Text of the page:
5. I have always liked the phrase “Making the impossible possible”. It really only works if the project succeeds. But how much more can be learned from the projects that do prove impossible? One might argue that more is gained from failing than from succeeding. But only in success can people move forward.

    As for Skunk Works, if these teams are so successful, then why can’t they be utilized 100% of the time? Has there been any study done into what is the success tipping point that differ between a fabulous success or a project that fails because of unclear or impossible expectations? How many of you been on Skunk Works teams that have failed and not realized it? Many people are put in impossible situations everyday where we are forced to manage teams short of resources and tight details. But it would seem that you will only be remembered and glorified if you succeed. Otherwise it is routine work for most project managers. (And a war raging on outside doesn’t hurt your chances for being remembered either!)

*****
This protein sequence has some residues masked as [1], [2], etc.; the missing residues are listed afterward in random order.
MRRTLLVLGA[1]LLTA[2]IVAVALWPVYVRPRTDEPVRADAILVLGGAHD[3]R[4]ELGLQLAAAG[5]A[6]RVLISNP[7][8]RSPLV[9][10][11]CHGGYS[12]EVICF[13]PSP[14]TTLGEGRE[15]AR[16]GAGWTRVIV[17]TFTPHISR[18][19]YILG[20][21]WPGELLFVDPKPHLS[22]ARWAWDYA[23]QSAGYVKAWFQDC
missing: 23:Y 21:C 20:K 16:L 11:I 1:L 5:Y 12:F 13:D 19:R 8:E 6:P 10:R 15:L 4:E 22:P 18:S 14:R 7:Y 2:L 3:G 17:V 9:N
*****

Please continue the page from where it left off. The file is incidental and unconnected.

6. Something that has been on my mind as we have these discussions in class is the question around is a project manager best served as a function of one’s job (meaning I work in HR, but also manage a project) or ones complete job. The problem with it being a function of a job is that it never fully takes priority, so if that is the case why are so many project managers structured in this way? It seems that being dedicated is more beneficial for success, but can leave you disjointed or out of touch with the rest of the organization (becoming too narrow focused on one project). The concepts provided in the skunk works team are interesting and I would argue are important for any project manager to follow, as decision making and keeping wounded projects alive are everyday struggles in almost every project team.